The European Union for Bird Ringing
Institut für Vogelforschung Vogelwarte Helgoland, Wilhelmshaven & Helgoland
BIRD RINGING 100 YEARS
International Conference on
PERSPECTIVES OF BIRD RINGING Helgoland / Germany
29 September - 03 October 1999
Hans Christian Cornelius Mortensen, a teacher from Viborg, Denmark, was the first person in the world to systematically ring birds. He started in 1899, ringing 165 young Starlings with numbered and addressed rings hoping that some of the birds would be found and the rings returned with information about finding place and date. The experiment was a success and already one year later the first results were published. The method attracted much attention abroad and in the following years many countries started to ring birds and established ringing centres.
The primary purpose of bird ringing was to map bird migration, and much information about migration routes, winter quarters etc. has been obtained during the first 100 years. Today, ringing is still based on the original principles but of course techniques have been refined and improved. Experience has shown that many other aspects of bird life can be elucidated by means of ringing and marking.
Birds play a special role in many fields of biology. One of the main reasons is that bird rings allow a universal system of following individuals under natural conditions and this has made birds stand out in studies of ecology and behaviour as well as in conservation and management where birds are disproportionately often used as indicators.
The advent of 100 years birds ringing is a good moment to review what we have learned with the help of ringing and marking techniques and to look into the future.
The conference is to attract people working in basic biology with birds, in statistical analysis as well as involved in management and conservation.
Previously, this 100th anniversary was planned to be celebrated in Denmark, where Mortenson started ringing, but this had to be cancelled.
The conference was now held on the German island Helgoland where regular ringing started by Hugo Weigold, the first director of the Vogelwarte Helgoland, in 1909.
The conference was organized on behalf of EURING and the three German Ringing Schemes by
Institut für Vogelforschung Vogelwarte Helgoland.
The Scientific Programme comprised 6 plenaries, 10 symposia, and more than 50 poster presentations.
Proceedings of the Conference
The plenaries and the two invited papers of each symposium will be published as an special issue of the journal ARDEA. The joint editor of the Proceedings is Lukas Jenni, Switzerland.
Papers not published in the Proceedings are invited to be submitted to the journal DIE VOGELWARTE which plans to publish a jubilee issue on the occasion of the 100 years of bird ringing.
Manuscripts for the Proceedings should be submitted at the conference. Details about the submission of manuscripts will be circulated to the invited speakers later.
Submission of Abstracts
Abstracts of plenaries,
symposia papers and poster papers were published in a conference volume as well as on the conference home page.
Local Organizing Committee
Chair: Franz Bairlein & Ommo Hüppop
Thomas Bleifuß, Volker
Dierschke, Anja Epding, Walter Foken, Anita Meyer, Elke Wiechmann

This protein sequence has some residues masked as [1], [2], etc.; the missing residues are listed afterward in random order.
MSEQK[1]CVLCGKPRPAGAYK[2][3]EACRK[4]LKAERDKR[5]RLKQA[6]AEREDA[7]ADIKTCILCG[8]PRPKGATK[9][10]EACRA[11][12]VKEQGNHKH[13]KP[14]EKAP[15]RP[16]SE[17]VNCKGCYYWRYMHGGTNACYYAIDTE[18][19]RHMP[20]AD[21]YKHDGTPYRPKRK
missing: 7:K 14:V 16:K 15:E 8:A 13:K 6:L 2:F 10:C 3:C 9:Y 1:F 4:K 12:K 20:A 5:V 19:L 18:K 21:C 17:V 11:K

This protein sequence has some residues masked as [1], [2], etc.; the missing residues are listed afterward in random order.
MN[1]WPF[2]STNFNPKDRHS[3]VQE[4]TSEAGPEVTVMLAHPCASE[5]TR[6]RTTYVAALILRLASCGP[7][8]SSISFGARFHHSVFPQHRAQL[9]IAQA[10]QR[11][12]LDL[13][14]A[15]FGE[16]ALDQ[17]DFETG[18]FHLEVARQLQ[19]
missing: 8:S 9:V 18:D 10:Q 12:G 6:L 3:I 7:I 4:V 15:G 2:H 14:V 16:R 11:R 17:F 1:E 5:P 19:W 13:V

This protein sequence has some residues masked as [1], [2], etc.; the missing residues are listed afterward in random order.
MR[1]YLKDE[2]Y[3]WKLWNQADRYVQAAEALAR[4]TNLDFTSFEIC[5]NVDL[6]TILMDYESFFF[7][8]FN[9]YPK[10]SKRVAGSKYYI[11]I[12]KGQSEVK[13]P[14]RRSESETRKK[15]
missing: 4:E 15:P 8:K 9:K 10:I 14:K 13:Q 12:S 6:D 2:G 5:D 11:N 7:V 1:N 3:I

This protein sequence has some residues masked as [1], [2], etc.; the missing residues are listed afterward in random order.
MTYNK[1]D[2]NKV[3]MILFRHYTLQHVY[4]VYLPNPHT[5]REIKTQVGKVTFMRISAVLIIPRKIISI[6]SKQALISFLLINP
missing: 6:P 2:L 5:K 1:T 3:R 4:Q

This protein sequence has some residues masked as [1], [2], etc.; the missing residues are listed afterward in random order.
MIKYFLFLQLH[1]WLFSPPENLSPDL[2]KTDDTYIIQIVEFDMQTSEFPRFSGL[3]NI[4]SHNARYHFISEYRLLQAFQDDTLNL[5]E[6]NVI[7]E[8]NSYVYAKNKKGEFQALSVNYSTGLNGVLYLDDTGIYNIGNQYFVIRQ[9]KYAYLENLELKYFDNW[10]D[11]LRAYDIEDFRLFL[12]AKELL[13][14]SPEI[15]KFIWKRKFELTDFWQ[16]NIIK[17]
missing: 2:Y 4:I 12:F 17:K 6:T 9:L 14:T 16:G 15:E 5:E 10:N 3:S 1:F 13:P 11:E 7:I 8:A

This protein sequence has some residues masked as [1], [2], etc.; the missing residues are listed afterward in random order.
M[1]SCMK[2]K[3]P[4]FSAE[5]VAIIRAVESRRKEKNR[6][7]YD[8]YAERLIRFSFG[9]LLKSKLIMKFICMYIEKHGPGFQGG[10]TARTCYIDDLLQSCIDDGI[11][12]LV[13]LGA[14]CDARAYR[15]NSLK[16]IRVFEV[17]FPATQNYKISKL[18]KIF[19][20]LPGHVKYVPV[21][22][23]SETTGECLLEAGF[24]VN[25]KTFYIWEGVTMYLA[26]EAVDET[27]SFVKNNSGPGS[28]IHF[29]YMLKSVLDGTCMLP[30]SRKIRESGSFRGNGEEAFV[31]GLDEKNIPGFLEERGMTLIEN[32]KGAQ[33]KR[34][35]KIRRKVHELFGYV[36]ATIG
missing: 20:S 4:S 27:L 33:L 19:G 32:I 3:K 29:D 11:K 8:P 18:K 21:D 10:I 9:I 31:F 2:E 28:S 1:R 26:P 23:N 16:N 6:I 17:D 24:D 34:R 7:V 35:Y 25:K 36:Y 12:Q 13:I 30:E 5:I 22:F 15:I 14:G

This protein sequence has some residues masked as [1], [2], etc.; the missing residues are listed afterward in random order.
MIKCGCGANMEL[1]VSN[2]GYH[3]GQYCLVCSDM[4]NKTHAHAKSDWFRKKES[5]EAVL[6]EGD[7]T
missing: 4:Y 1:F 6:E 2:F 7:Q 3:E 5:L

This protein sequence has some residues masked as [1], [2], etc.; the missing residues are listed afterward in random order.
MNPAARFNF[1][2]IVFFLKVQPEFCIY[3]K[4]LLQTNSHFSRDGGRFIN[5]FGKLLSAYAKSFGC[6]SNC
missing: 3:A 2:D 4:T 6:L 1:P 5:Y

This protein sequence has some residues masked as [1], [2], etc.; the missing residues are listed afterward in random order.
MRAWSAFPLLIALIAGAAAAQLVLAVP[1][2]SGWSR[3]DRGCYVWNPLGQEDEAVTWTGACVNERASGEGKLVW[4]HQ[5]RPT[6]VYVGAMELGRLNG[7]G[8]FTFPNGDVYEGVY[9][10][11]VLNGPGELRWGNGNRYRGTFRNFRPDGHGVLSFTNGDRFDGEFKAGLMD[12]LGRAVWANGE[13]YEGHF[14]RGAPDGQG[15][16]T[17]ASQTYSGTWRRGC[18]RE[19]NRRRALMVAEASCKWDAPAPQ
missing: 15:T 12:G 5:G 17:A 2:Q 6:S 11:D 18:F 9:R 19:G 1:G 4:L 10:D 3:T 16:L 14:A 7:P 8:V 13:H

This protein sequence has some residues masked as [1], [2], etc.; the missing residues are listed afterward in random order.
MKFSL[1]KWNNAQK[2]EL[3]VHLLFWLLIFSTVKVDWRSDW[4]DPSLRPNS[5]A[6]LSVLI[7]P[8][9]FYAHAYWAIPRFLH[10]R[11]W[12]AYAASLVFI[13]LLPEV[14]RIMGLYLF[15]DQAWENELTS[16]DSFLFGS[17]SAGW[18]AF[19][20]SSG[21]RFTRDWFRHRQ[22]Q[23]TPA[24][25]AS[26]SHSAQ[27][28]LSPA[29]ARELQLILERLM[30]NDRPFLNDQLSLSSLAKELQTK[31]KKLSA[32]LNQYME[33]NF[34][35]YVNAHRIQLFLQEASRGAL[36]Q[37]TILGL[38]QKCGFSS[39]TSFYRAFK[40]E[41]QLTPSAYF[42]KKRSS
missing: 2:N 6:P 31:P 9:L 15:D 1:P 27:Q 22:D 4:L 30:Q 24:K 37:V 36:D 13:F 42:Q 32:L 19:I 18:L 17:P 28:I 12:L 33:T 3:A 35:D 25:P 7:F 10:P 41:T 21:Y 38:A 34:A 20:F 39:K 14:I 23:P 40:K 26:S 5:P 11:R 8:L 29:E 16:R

Institut für Vogelforschung, Vogelwarte Helgoland, An der Vogelwarte 21, D-26386 Wilhelmshaven, Germany
Telephone: (int) 49-4421-96890 - Fax: (int) 49-4421-968955
Scientific Programme Committee
Chair: Arie van Noordwijk, Netherlands
Fred Cooke, Canada Jon Fjeldsa, Denmark
Rosemary Grant, USA Lukas Jenni, Switzerland
Jean-Dominique Lebreton, France Ian Newton, UK
EURING The European Union for Bird Ringing
President: Fernando Spina, Italy
Offshore Island Helgoland
"From the West a description of the Island of Helgoland reaches me both in terms of the beautiful instances of inorganic and organic natures, the consolidated values of prehistoric life, and in terms of still fresh evidence for the survival and work of the eternal spirit of the age." Johann Wolfgang von Goethe
Germany has got many islands, however there is one offshore island only. About 70 km off mainland the red sand-stone rock with its green land steeply stands out against the German Bight (North Sea). Helgoland - oasis of quietness and unique natural monument. There is nothing to compare it with!
Helgoland has a unique and tremendous flora and fauna, the world famous Helgoland lobster as well as the islands specialty the »Knieper« (the scissors of the common crab) meaning a feast for all gourmets.
The natural ever Dune, the famous bird observatory, the Biological Institute, the cliffs hiking trail around the upper land, the »Lummenfelsen«, the worlds smallest wildlife preserve, home of 10.000 pairs of kittiwakes, guillemots and other seabirds, the seawater outdoor swimming pool being kept at a constant temperature of 26°C throughout the year, the sailing and high sea yachting club, tennis and minigolf pitches as well as fishing tours. Helgoland offers also you a shopping event of a very special nature, not only because of the customs and VAT exemptions.
Alone or in guided groups
you can explore the German Sea island all year round. Just hike on the beaten tracks of
our eventful history, encounter Hoffmann von Fallersleben and James Kruess on the cultural
trail or just get to know the wonders of nature by walking. Helgoland
© Ommo Hüppop04.10.1999 Institut für Vogelforschung "Vogelwarte Helgoland", Inselstation Helgoland P.O.Box 1220, D-27494 Helgoland, Germany. E-Mail: O.Hueppop-IFV@t-online.de